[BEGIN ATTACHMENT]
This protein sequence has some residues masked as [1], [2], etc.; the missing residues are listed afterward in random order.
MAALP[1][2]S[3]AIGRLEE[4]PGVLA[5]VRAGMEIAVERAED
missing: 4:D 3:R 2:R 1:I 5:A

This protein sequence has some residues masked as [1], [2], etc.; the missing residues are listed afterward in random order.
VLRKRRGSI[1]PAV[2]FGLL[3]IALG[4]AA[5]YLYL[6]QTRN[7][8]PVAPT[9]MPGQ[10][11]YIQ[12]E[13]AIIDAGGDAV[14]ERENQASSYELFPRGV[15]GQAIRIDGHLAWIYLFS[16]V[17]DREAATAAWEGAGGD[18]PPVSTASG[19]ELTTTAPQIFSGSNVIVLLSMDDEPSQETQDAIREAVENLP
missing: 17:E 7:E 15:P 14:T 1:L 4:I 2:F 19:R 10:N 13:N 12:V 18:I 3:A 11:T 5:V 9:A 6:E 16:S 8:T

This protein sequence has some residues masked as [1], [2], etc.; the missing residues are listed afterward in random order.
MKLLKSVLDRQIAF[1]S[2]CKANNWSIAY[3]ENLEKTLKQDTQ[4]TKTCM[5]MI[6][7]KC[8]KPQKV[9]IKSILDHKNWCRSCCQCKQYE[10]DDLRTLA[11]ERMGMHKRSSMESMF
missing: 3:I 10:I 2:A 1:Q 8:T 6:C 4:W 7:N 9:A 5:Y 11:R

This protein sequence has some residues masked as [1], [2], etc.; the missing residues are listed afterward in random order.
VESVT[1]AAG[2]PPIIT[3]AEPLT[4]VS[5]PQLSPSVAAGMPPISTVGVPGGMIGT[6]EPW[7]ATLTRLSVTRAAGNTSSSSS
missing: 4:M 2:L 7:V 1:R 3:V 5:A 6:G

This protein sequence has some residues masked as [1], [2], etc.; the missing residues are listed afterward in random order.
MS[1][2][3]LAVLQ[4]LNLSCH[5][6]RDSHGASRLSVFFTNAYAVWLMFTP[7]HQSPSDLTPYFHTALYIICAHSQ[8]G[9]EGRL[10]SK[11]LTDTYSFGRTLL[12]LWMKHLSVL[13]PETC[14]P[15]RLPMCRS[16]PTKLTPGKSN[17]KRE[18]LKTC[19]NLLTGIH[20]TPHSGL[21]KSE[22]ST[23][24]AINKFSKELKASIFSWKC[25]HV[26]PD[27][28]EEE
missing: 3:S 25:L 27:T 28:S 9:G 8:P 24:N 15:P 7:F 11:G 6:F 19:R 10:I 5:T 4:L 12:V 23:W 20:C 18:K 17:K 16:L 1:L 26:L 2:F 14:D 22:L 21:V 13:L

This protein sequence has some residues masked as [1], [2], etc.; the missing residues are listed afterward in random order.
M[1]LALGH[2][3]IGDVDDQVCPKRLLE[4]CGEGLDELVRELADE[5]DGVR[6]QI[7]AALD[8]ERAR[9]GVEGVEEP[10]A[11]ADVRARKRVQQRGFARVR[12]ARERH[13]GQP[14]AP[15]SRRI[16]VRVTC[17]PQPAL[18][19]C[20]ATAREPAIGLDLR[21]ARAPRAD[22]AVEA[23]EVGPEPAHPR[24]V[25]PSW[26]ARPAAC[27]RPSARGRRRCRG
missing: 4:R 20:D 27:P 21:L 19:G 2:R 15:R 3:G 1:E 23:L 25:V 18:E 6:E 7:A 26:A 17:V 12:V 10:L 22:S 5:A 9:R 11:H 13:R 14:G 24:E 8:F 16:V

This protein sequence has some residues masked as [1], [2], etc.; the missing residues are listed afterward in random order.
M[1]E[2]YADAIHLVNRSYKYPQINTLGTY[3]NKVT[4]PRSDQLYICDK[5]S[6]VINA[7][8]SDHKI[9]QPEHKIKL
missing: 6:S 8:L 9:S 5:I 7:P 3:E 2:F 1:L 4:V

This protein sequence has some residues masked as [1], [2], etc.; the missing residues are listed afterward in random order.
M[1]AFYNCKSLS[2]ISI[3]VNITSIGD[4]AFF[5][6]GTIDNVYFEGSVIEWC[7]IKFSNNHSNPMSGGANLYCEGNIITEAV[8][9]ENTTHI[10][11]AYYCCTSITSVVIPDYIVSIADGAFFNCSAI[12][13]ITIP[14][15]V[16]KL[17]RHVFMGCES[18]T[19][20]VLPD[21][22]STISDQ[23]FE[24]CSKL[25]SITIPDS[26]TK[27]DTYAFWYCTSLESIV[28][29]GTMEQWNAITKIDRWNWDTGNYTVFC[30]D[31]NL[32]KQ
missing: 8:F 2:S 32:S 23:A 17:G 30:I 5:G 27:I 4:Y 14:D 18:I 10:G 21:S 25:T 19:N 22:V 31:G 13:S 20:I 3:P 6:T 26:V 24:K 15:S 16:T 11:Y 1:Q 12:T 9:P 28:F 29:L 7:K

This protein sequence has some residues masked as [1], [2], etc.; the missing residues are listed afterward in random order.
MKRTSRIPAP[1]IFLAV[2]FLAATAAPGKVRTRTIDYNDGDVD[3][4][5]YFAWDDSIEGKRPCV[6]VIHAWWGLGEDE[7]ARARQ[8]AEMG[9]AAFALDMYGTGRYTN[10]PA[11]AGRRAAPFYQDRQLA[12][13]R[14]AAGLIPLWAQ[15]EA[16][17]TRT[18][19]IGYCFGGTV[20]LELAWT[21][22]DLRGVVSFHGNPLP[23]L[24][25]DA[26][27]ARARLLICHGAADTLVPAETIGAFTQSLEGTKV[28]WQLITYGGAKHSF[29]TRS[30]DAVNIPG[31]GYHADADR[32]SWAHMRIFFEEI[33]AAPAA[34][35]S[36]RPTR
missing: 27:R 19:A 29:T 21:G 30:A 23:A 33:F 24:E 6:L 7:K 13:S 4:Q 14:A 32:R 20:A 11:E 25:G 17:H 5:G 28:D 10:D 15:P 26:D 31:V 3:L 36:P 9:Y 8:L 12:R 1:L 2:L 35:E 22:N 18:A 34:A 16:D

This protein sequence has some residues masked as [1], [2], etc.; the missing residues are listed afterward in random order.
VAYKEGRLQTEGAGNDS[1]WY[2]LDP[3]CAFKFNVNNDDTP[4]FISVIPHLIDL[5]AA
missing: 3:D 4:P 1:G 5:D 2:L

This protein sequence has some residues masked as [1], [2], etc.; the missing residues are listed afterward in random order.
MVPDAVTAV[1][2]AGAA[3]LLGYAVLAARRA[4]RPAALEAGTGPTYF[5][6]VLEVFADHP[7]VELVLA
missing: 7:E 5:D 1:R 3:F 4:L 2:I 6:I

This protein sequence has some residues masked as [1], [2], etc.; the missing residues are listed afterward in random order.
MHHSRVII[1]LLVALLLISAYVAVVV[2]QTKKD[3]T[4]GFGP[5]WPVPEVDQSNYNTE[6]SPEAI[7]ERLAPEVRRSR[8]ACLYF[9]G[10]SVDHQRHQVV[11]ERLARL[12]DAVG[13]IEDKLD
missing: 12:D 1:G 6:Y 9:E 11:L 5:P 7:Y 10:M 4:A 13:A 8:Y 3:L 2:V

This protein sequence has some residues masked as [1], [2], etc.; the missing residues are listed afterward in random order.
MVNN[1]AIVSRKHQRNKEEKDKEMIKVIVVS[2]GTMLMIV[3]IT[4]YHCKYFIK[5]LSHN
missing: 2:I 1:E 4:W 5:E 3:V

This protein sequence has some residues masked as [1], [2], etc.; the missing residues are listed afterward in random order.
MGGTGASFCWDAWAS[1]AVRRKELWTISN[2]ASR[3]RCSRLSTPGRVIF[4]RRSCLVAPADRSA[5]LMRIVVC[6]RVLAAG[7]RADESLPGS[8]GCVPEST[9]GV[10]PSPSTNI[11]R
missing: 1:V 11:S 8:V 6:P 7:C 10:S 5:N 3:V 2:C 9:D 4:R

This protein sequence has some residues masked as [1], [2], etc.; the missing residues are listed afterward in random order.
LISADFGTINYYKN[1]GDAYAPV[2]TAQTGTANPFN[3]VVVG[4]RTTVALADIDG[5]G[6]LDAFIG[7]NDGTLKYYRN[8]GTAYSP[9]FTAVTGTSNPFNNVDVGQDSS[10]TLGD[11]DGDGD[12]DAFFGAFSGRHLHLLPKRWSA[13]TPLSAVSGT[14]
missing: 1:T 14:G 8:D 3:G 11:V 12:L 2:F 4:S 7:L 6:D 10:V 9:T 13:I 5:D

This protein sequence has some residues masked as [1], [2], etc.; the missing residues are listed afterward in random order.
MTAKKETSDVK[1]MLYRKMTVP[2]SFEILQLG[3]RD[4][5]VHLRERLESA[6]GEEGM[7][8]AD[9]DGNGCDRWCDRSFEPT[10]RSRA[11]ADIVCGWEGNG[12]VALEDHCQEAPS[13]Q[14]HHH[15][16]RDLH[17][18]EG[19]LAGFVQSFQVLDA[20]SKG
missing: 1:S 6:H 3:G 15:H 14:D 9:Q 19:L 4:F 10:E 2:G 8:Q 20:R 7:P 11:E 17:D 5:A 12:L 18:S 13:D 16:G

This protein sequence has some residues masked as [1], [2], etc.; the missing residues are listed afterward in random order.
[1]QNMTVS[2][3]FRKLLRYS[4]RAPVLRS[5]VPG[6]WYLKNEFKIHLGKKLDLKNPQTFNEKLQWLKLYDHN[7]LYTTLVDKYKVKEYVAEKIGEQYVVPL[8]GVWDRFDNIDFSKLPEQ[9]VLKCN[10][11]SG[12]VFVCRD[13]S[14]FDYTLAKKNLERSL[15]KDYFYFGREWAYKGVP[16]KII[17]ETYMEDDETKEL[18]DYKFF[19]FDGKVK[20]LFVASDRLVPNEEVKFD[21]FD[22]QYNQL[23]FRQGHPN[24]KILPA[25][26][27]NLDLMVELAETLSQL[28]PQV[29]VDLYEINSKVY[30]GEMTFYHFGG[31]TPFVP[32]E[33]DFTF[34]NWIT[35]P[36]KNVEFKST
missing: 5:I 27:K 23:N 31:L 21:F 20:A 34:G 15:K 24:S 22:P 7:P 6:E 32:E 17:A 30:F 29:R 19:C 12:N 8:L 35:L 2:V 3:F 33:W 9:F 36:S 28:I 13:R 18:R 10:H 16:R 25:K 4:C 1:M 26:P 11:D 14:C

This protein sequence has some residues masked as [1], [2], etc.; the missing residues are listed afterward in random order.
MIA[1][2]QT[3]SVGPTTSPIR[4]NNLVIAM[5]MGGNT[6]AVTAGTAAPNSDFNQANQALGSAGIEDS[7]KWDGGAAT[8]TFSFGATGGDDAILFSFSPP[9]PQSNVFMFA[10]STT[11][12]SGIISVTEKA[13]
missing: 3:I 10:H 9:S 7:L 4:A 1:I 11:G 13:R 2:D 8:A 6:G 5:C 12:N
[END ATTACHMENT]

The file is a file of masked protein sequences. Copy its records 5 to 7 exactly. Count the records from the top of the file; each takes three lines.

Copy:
This protein sequence has some residues masked as [1], [2], etc.; the missing residues are listed afterward in random order.
MS[1][2][3]LAVLQ[4]LNLSCH[5][6]RDSHGASRLSVFFTNAYAVWLMFTP[7]HQSPSDLTPYFHTALYIICAHSQ[8]G[9]EGRL[10]SK[11]LTDTYSFGRTLL[12]LWMKHLSVL[13]PETC[14]P[15]RLPMCRS[16]PTKLTPGKSN[17]KRE[18]LKTC[19]NLLTGIH[20]TPHSGL[21]KSE[22]ST[23][24]AINKFSKELKASIFSWKC[25]HV[26]PD[27][28]EEE
missing: 3:S 25:L 27:T 28:S 9:G 8:P 24:N 15:P 7:F 11:G 6:F 19:R 10:I 5:T 4:L 12:V 23:W 20:C 18:K 17:K 16:L 1:L 26:L 2:F 14:D 22:L 21:V 13:L

This protein sequence has some residues masked as [1], [2], etc.; the missing residues are listed afterward in random order.
M[1]LALGH[2][3]IGDVDDQVCPKRLLE[4]CGEGLDELVRELADE[5]DGVR[6]QI[7]AALD[8]ERAR[9]GVEGVEEP[10]A[11]ADVRARKRVQQRGFARVR[12]ARERH[13]GQP[14]AP[15]SRRI[16]VRVTC[17]PQPAL[18][19]C[20]ATAREPAIGLDLR[21]ARAPRAD[22]AVEA[23]EVGPEPAHPR[24]V[25]PSW[26]ARPAAC[27]RPSARGRRRCRG
missing: 4:R 20:D 27:P 21:L 19:G 2:R 15:R 3:G 1:E 23:L 25:V 18:E 6:E 7:A 26:A 17:V 12:V 10:L 22:S 5:A 9:R 11:H 13:R 14:G 24:E 8:F 16:V

This protein sequence has some residues masked as [1], [2], etc.; the missing residues are listed afterward in random order.
M[1]E[2]YADAIHLVNRSYKYPQINTLGTY[3]NKVT[4]PRSDQLYICDK[5]S[6]VINA[7][8]SDHKI[9]QPEHKIKL
missing: 6:S 8:L 9:S 5:I 7:P 3:E 2:F 1:L 4:V